Jones, M.K., et al. "Inhibition of angiogenesis by non-steroidal, anti-inflammatory drugs: insight into mechanisms and implications for cancer growth and ulcer healing." Nature Medicine 5:1418-1423, 1999.

Leffler, C.T., et al. "Glucosamine, chondroitin and Manganese Ascorbate for degenerative joint disease of the knee or low back. A randomized, double-blind, placebo-controlled pilot study." Military Medicine, 164:2:85-01, Feb. 1999.

McCarthy G.M., McCarthy, D.J. "Effect of topical capsaicin in the therapy of painful osteoarthritis of the hands." Journal of Rheumatology, 19(4):604-7, Apr. 1992.

Uebelhart, D., et al. "Effects of oral chondroitin sulfate on the progression of knee osteoarthritis: a pilot study," Osteoarthritis Cartilage, Suppl A:39-46, May 6, 1998.

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By Brenda Adderly, M.H.A.

Adapted by M.H.A.

Brenda Adderly is the author of 13 books about health. She may be reached by e-mail at brendaadderly@stayhealthy.com if you have questions.

RHEUMATOID ARTHRITIS: THE OTHER ARTHRITIS
Although it falls under the umbrella category of arthritis, rheumatoid arthritis (RA) really bears very little similarity to osteoarthritis. Both involve joint destruction, but RA is actually an auto-immune disorder. There are about 2.5 million RA sufferers in this country, far fewer than the number of people with osteoarthritis. For these people, joint deterioration commonly occurs on both sides of the body simultaneously and suddenly, and can worsen rapidly.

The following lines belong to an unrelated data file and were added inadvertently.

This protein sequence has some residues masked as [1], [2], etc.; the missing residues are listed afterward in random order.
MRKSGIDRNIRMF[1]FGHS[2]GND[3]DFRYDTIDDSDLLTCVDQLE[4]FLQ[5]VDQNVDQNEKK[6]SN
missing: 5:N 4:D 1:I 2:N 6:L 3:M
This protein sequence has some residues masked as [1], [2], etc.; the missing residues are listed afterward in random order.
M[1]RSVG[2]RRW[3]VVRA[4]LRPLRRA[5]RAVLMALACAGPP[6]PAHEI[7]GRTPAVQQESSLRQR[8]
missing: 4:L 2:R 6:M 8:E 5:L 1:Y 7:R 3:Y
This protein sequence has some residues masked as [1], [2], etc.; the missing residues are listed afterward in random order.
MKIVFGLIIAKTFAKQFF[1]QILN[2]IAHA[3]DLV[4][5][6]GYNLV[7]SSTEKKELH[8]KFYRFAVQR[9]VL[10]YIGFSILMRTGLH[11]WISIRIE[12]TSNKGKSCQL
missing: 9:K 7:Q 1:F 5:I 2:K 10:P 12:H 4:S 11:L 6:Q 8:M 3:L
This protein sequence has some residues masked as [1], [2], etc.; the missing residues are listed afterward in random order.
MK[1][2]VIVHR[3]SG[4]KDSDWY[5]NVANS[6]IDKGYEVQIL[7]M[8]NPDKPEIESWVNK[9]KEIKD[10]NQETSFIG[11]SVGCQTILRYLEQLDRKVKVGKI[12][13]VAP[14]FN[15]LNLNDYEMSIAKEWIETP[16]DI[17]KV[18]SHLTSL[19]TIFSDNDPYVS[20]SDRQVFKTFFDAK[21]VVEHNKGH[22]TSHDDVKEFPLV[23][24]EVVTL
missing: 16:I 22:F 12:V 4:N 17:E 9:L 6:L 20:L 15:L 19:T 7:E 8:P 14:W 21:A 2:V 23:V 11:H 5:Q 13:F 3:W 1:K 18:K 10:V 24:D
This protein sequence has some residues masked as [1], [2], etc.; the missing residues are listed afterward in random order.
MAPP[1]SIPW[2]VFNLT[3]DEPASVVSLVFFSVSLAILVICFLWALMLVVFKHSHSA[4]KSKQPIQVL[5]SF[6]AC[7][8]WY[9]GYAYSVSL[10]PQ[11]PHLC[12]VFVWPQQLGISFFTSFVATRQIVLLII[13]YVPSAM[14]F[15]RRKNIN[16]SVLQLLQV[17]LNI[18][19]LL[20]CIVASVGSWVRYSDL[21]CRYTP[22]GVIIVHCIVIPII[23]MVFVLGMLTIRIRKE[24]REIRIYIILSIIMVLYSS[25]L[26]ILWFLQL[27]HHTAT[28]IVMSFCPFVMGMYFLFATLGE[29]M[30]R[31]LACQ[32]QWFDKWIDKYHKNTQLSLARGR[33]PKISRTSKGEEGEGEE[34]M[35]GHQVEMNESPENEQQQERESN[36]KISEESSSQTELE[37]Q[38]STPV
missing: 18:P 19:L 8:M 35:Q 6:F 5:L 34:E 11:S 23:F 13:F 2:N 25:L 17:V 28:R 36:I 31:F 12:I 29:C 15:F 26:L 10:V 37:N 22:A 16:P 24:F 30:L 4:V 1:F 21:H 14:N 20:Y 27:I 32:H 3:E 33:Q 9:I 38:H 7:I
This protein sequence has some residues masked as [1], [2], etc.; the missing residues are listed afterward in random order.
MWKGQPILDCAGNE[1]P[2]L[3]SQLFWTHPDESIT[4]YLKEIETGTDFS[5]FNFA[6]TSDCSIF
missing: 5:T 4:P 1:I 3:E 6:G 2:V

Since the cause of RA is unknown, there is no one treatment that is effective for everyone. The options include everything from NSAIDs and the newer COX-II inhibitors to steroids, physical therapy, and/or surgery. One of the more promising treatments is enzyme therapy, which involves a combination of such substances as bromelain (a pineapple extract), rutin (a bioflavonoid), papain (derived from papayas), trypsin, and chymotrypsin (extracted from pigs). Oral enzyme mixtures have been widely studied and their anti-inflammatory properties clearly determined to be at least as effective as NSAIDs, with far fewer and less serious side effects.

In addition, two groups of essential fatty acids (EFAs) are known for their anti-inflammatory properties. Both gamma-linolenic acid (GLA) and eicosapentaenoic acid (EPA) can help alleviate symptoms of RA without undesirable side effects. GLAs are found in borage seed oil, primrose oil, and black currant seed. A minimum of 1.4 grams of GLAs should be taken daily for three months to maximize the effects. Meanwhile, in a year-long, double-blind, controlled study, the group of RA patients who received a daily dose of 2.6 grams of EPAs, an omega-3 fatty acid common in flaxseeds, fish, and marine plants, experienced significant symptom relief.

Last, but not least, animal studies at Case Western Reserve University show that the antioxidants in green tea decreased the likelihood of mice developing RA symptoms, and those that did had less severe cases of the condition.

One caution: If you are being treated for RA, please discuss these or any other alternative methods with your healthcare practitioner before making changes. You are on the same team and should work as partners toward improving your health.